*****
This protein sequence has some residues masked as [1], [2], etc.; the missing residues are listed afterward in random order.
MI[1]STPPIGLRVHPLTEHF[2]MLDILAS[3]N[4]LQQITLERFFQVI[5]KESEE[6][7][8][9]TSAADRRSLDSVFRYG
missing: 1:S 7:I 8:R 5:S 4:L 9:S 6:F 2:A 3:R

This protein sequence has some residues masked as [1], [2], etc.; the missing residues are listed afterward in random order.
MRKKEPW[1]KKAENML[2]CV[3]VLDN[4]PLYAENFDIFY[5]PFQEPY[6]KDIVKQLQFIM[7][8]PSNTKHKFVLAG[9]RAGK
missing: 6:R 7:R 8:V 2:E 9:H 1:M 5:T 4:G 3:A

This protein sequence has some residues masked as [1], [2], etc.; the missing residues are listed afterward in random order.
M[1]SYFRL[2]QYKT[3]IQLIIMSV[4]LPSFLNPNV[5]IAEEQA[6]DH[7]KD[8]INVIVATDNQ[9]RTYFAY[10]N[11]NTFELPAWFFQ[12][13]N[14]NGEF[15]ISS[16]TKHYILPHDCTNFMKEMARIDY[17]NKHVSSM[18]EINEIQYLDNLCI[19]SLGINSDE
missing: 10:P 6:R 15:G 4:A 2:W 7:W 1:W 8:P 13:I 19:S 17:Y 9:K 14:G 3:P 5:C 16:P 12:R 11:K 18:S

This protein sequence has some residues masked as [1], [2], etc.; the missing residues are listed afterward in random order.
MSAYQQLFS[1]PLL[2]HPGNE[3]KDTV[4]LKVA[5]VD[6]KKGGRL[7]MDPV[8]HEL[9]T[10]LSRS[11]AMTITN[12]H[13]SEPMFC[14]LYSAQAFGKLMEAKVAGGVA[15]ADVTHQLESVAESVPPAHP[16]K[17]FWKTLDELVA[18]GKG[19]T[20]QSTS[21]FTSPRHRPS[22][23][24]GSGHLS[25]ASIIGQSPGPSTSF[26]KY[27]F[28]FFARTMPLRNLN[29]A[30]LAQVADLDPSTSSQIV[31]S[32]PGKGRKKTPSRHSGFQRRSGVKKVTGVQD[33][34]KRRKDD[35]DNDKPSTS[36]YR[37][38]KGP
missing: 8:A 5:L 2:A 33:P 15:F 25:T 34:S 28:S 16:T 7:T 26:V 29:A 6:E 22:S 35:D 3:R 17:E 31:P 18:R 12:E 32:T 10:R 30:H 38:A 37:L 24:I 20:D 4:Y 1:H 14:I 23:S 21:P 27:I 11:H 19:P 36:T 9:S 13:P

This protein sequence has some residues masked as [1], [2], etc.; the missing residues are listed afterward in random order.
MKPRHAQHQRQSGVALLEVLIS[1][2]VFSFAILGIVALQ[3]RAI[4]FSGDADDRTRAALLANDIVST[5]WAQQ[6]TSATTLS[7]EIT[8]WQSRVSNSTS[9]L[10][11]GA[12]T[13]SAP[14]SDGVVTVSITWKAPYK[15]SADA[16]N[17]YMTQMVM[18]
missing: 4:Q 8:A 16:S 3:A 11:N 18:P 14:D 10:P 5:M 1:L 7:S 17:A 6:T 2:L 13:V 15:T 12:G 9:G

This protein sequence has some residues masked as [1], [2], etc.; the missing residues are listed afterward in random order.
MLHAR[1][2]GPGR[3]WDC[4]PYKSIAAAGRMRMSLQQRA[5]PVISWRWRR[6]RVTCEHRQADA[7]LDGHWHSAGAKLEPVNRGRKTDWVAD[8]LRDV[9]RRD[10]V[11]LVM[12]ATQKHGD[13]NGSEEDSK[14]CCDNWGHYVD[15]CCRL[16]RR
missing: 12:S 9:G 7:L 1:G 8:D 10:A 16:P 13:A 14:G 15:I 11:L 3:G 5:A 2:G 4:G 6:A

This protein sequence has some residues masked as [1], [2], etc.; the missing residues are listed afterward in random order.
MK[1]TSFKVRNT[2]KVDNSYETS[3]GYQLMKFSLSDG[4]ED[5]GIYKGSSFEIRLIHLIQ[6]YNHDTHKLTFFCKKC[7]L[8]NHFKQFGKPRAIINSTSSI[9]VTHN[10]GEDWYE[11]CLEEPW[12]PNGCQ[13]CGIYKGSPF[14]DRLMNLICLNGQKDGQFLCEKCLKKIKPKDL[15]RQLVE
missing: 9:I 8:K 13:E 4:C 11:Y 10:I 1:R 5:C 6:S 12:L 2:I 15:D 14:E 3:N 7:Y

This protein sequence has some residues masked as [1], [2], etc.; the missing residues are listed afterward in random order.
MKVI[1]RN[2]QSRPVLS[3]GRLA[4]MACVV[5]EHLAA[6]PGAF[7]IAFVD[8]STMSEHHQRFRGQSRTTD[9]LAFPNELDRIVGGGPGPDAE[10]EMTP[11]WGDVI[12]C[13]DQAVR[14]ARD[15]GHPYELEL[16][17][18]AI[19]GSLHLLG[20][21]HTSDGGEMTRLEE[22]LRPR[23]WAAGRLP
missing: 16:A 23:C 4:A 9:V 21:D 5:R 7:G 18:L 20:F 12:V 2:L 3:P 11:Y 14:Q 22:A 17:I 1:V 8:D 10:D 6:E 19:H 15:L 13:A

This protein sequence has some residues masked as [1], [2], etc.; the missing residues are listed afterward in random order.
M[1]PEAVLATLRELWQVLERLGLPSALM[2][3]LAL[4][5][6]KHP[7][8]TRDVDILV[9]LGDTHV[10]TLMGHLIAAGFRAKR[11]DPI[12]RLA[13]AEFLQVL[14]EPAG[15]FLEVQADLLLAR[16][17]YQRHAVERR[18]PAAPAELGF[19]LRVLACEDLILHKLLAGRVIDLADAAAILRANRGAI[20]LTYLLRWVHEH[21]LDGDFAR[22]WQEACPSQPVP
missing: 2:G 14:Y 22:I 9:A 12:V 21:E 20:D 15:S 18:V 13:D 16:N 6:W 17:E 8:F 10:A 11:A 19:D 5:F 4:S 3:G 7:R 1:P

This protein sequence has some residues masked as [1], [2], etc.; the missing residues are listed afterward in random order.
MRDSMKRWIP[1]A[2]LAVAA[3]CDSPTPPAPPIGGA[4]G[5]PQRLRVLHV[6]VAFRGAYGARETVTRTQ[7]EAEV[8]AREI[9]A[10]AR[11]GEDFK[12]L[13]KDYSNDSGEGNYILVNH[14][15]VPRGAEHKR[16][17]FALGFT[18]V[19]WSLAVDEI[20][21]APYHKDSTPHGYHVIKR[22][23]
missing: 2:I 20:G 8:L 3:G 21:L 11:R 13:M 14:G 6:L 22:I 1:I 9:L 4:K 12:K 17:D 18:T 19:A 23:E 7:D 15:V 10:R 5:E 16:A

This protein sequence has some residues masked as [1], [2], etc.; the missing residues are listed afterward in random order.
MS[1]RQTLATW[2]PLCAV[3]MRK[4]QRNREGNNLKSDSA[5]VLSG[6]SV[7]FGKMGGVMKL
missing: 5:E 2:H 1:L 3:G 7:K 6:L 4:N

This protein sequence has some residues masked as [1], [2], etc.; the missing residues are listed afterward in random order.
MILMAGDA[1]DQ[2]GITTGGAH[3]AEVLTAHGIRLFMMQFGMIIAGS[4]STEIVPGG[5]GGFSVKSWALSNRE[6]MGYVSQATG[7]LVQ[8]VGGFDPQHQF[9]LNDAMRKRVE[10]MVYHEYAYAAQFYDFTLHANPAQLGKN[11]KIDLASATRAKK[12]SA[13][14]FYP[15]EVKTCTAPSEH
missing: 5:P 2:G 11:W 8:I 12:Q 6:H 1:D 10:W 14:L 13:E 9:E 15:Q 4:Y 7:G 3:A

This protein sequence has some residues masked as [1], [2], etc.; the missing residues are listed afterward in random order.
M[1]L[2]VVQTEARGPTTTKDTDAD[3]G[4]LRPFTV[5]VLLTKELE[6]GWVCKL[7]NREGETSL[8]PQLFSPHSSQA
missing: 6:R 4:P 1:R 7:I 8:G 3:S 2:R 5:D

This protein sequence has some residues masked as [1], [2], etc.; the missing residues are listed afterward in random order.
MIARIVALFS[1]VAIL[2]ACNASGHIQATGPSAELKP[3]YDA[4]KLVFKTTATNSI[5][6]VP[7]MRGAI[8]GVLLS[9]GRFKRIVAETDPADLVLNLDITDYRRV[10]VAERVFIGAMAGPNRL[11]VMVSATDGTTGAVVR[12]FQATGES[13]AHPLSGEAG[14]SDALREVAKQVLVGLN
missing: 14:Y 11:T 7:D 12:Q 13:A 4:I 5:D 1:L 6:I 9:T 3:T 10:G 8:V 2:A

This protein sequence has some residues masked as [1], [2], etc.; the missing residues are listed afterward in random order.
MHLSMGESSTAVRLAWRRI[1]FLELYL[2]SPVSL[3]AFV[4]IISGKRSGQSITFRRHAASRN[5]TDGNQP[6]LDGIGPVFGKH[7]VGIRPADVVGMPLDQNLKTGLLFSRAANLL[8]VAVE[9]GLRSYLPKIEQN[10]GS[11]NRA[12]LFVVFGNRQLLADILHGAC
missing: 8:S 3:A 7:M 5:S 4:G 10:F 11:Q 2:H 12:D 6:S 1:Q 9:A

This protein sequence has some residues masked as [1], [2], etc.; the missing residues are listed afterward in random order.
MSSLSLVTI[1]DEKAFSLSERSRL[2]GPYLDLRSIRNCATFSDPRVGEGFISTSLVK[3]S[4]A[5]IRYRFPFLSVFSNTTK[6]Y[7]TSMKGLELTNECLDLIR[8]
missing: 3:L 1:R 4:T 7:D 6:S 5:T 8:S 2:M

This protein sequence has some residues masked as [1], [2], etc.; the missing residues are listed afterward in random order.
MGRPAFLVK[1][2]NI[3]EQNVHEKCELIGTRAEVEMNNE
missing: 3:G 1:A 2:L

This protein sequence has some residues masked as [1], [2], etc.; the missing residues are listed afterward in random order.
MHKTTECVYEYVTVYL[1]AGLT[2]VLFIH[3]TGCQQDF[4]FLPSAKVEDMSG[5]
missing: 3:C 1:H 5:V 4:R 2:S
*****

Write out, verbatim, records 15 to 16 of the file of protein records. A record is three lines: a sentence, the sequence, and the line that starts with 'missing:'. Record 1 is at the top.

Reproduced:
This protein sequence has some residues masked as [1], [2], etc.; the missing residues are listed afterward in random order.
MHLSMGESSTAVRLAWRRI[1]FLELYL[2]SPVSL[3]AFV[4]IISGKRSGQSITFRRHAASRN[5]TDGNQP[6]LDGIGPVFGKH[7]VGIRPADVVGMPLDQNLKTGLLFSRAANLL[8]VAVE[9]GLRSYLPKIEQN[10]GS[11]NRA[12]LFVVFGNRQLLADILHGAC
missing: 8:S 3:A 7:M 5:S 4:G 10:F 11:Q 2:H 12:D 6:S 1:Q 9:A

This protein sequence has some residues masked as [1], [2], etc.; the missing residues are listed afterward in random order.
MSSLSLVTI[1]DEKAFSLSERSRL[2]GPYLDLRSIRNCATFSDPRVGEGFISTSLVK[3]S[4]A[5]IRYRFPFLSVFSNTTK[6]Y[7]TSMKGLELTNECLDLIR[8]
missing: 3:L 1:R 4:T 7:D 6:S 5:T 8:S 2:M